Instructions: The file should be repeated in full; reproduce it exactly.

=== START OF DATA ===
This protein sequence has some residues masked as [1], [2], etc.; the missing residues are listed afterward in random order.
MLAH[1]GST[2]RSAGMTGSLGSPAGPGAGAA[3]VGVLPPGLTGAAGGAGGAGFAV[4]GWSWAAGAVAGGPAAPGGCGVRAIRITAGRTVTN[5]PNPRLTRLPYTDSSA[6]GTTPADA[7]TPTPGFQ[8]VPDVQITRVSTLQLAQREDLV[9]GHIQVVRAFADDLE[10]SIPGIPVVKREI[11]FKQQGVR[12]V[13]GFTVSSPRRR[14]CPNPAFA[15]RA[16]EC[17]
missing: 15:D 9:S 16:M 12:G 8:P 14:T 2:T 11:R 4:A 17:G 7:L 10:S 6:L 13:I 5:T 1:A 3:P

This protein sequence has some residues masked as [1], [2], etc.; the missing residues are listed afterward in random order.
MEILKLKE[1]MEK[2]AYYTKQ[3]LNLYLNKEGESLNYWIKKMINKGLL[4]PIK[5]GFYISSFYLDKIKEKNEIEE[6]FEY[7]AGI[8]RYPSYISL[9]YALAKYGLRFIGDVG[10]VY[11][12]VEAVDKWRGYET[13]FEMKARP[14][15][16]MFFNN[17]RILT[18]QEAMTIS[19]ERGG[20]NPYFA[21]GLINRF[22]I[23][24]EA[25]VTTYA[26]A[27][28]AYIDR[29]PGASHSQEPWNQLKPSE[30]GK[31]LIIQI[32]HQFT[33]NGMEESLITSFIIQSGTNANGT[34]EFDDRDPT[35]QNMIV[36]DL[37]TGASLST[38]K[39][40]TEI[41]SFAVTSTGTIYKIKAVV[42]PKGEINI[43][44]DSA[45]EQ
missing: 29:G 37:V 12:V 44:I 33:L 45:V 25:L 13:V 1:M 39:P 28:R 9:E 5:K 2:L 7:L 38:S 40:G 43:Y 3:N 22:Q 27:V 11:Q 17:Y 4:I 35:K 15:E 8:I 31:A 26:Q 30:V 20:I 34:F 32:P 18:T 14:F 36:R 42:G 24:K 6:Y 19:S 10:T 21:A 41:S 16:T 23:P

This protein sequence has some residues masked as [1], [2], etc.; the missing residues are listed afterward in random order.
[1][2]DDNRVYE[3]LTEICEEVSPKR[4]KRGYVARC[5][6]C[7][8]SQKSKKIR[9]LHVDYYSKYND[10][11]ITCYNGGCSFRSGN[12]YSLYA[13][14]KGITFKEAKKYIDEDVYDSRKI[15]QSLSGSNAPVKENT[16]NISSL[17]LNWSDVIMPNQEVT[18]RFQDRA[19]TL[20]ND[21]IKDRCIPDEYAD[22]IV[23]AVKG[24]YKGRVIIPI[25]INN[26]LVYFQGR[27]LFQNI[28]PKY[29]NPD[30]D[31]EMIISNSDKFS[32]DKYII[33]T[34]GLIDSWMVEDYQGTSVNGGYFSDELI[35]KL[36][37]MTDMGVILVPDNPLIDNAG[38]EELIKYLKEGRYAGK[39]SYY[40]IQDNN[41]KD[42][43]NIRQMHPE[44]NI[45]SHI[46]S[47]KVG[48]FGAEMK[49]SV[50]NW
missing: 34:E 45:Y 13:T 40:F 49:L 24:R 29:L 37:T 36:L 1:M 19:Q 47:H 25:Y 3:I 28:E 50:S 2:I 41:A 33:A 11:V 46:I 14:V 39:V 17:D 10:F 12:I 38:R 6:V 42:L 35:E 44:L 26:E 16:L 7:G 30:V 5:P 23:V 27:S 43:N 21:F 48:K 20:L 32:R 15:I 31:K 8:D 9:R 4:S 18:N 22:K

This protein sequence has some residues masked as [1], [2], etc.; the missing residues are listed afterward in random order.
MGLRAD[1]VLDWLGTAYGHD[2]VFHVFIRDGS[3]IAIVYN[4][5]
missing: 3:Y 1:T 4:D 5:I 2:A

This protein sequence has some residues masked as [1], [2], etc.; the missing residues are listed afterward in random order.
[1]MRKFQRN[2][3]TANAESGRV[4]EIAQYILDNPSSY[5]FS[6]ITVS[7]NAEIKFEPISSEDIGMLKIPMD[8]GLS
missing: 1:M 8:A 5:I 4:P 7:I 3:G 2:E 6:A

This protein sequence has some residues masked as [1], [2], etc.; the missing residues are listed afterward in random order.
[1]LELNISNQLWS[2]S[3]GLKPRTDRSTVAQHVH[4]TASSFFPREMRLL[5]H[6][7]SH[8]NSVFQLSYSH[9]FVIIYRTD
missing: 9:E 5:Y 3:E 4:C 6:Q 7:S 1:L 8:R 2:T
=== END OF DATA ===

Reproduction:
This protein sequence has some residues masked as [1], [2], etc.; the missing residues are listed afterward in random order.
MLAH[1]GST[2]RSAGMTGSLGSPAGPGAGAA[3]VGVLPPGLTGAAGGAGGAGFAV[4]GWSWAAGAVAGGPAAPGGCGVRAIRITAGRTVTN[5]PNPRLTRLPYTDSSA[6]GTTPADA[7]TPTPGFQ[8]VPDVQITRVSTLQLAQREDLV[9]GHIQVVRAFADDLE[10]SIPGIPVVKREI[11]FKQQGVR[12]V[13]GFTVSSPRRR[14]CPNPAFA[15]RA[16]EC[17]
missing: 15:D 9:S 16:M 12:G 8:P 14:T 2:T 11:R 4:A 17:G 7:L 10:S 6:L 13:I 5:T 1:A 3:P

This protein sequence has some residues masked as [1], [2], etc.; the missing residues are listed afterward in random order.
MEILKLKE[1]MEK[2]AYYTKQ[3]LNLYLNKEGESLNYWIKKMINKGLL[4]PIK[5]GFYISSFYLDKIKEKNEIEE[6]FEY[7]AGI[8]RYPSYISL[9]YALAKYGLRFIGDVG[10]VY[11][12]VEAVDKWRGYET[13]FEMKARP[14][15][16]MFFNN[17]RILT[18]QEAMTIS[19]ERGG[20]NPYFA[21]GLINRF[22]I[23][24]EA[25]VTTYA[26]A[27][28]AYIDR[29]PGASHSQEPWNQLKPSE[30]GK[31]LIIQI[32]HQFT[33]NGMEESLITSFIIQSGTNANGT[34]EFDDRDPT[35]QNMIV[36]DL[37]TGASLST[38]K[39][40]TEI[41]SFAVTSTGTIYKIKAVV[42]PKGEINI[43][44]DSA[45]EQ
missing: 29:G 37:V 12:V 44:I 33:L 45:V 25:L 13:V 1:M 39:P 28:R 9:E 5:K 2:L 7:L 38:S 40:G 43:Y 3:N 22:Q 27:V 11:Q 17:Y 4:I 35:K 15:E 8:I 31:A 26:Q 30:V 20:I 34:F 32:P 18:T 14:F 36:R 42:G 24:K 6:Y 19:S 10:T 21:A 41:S 16:T 23:P

This protein sequence has some residues masked as [1], [2], etc.; the missing residues are listed afterward in random order.
[1][2]DDNRVYE[3]LTEICEEVSPKR[4]KRGYVARC[5][6]C[7][8]SQKSKKIR[9]LHVDYYSKYND[10][11]ITCYNGGCSFRSGN[12]YSLYA[13][14]KGITFKEAKKYIDEDVYDSRKI[15]QSLSGSNAPVKENT[16]NISSL[17]LNWSDVIMPNQEVT[18]RFQDRA[19]TL[20]ND[21]IKDRCIPDEYAD[22]IV[23]AVKG[24]YKGRVIIPI[25]INN[26]LVYFQGR[27]LFQNI[28]PKY[29]NPD[30]D[31]EMIISNSDKFS[32]DKYII[33]T[34]GLIDSWMVEDYQGTSVNGGYFSDELI[35]KL[36][37]MTDMGVILVPDNPLIDNAG[38]EELIKYLKEGRYAGK[39]SYY[40]IQDNN[41]KD[42][43]NIRQMHPE[44]NI[45]SHI[46]S[47]KVG[48]FGAEMK[49]SV[50]NW
missing: 34:E 45:Y 13:T 40:F 49:L 24:R 29:L 37:T 36:L 1:M 19:Q 47:H 25:Y 3:I 28:E 50:S 2:I 41:A 33:A 11:V 46:I 14:V 39:V 17:D 10:F 12:I 38:R 6:V 42:L 35:E 44:L 26:E 16:L 7:G 30:V 5:P 23:V 27:S 43:N 21:F 48:K 20:L 32:R 15:I 31:K 8:D 9:R 4:S 18:N 22:K

This protein sequence has some residues masked as [1], [2], etc.; the missing residues are listed afterward in random order.
MGLRAD[1]VLDWLGTAYGHD[2]VFHVFIRDGS[3]IAIVYN[4][5]
missing: 3:Y 1:T 4:D 5:I 2:A

This protein sequence has some residues masked as [1], [2], etc.; the missing residues are listed afterward in random order.
[1]MRKFQRN[2][3]TANAESGRV[4]EIAQYILDNPSSY[5]FS[6]ITVS[7]NAEIKFEPISSEDIGMLKIPMD[8]GLS
missing: 1:M 8:A 5:I 4:P 7:I 3:G 2:E 6:A

This protein sequence has some residues masked as [1], [2], etc.; the missing residues are listed afterward in random order.
[1]LELNISNQLWS[2]S[3]GLKPRTDRSTVAQHVH[4]TASSFFPREMRLL[5]H[6][7]SH[8]NSVFQLSYSH[9]FVIIYRTD
missing: 9:E 5:Y 3:E 4:C 6:Q 7:S 1:L 8:R 2:T